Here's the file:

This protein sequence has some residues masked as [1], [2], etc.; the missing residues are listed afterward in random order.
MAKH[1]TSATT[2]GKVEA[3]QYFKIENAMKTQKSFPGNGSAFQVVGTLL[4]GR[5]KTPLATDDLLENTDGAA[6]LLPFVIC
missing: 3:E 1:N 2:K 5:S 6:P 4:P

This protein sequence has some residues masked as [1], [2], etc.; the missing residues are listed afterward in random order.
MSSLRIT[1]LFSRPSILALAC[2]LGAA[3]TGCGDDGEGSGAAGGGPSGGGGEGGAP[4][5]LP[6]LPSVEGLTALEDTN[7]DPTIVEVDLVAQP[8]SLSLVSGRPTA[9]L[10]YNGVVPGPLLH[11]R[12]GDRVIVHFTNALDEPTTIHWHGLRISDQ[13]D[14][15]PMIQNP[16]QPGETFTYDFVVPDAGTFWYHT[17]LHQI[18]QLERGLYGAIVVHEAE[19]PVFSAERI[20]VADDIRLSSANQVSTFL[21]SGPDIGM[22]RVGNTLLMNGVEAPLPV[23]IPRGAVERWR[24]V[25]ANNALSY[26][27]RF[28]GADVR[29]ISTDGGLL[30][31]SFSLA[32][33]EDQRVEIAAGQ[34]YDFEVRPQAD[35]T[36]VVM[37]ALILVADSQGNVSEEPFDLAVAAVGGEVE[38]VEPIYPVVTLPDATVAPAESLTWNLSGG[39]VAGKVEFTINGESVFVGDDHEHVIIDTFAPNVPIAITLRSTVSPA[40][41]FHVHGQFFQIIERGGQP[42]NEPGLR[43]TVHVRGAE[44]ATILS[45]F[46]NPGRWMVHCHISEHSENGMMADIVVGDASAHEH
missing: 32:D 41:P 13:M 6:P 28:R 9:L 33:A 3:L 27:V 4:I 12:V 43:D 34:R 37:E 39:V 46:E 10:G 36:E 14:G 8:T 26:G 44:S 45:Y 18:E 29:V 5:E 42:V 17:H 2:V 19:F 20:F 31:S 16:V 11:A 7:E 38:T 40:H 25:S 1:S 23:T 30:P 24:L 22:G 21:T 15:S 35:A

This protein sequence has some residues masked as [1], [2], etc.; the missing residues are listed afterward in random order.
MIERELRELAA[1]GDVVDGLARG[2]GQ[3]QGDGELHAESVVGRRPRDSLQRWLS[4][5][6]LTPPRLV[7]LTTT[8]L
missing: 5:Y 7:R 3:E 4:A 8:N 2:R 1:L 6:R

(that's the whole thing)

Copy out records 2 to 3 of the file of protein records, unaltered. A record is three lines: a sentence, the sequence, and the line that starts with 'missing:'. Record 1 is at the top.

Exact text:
This protein sequence has some residues masked as [1], [2], etc.; the missing residues are listed afterward in random order.
MSSLRIT[1]LFSRPSILALAC[2]LGAA[3]TGCGDDGEGSGAAGGGPSGGGGEGGAP[4][5]LP[6]LPSVEGLTALEDTN[7]DPTIVEVDLVAQP[8]SLSLVSGRPTA[9]L[10]YNGVVPGPLLH[11]R[12]GDRVIVHFTNALDEPTTIHWHGLRISDQ[13]D[14][15]PMIQNP[16]QPGETFTYDFVVPDAGTFWYHT[17]LHQI[18]QLERGLYGAIVVHEAE[19]PVFSAERI[20]VADDIRLSSANQVSTFL[21]SGPDIGM[22]RVGNTLLMNGVEAPLPV[23]IPRGAVERWR[24]V[25]ANNALSY[26][27]RF[28]GADVR[29]ISTDGGLL[30][31]SFSLA[32][33]EDQRVEIAAGQ[34]YDFEVRPQAD[35]T[36]VVM[37]ALILVADSQGNVSEEPFDLAVAAVGGEVE[38]VEPIYPVVTLPDATVAPAESLTWNLSGG[39]VAGKVEFTINGESVFVGDDHEHVIIDTFAPNVPIAITLRSTVSPA[40][41]FHVHGQFFQIIERGGQP[42]NEPGLR[43]TVHVRGAE[44]ATILS[45]F[46]NPGRWMVHCHISEHSENGMMADIVVGDASAHEH
missing: 32:D 41:P 13:M 6:P 28:R 9:L 33:A 3:L 27:V 4:I 12:V 43:D 34:R 37:E 39:V 46:E 10:G 36:E 14:G 8:T 26:G 44:S 45:Y 18:E 29:V 5:E 42:V 17:H 2:V 19:F 20:F 31:S 16:V 11:A 7:E 38:T 40:H 25:S 1:S 23:T 30:P 24:L 22:G 21:T 15:S 35:A

This protein sequence has some residues masked as [1], [2], etc.; the missing residues are listed afterward in random order.
MIERELRELAA[1]GDVVDGLARG[2]GQ[3]QGDGELHAESVVGRRPRDSLQRWLS[4][5][6]LTPPRLV[7]LTTT[8]L
missing: 5:Y 7:R 3:E 4:A 8:N 2:R 1:L 6:R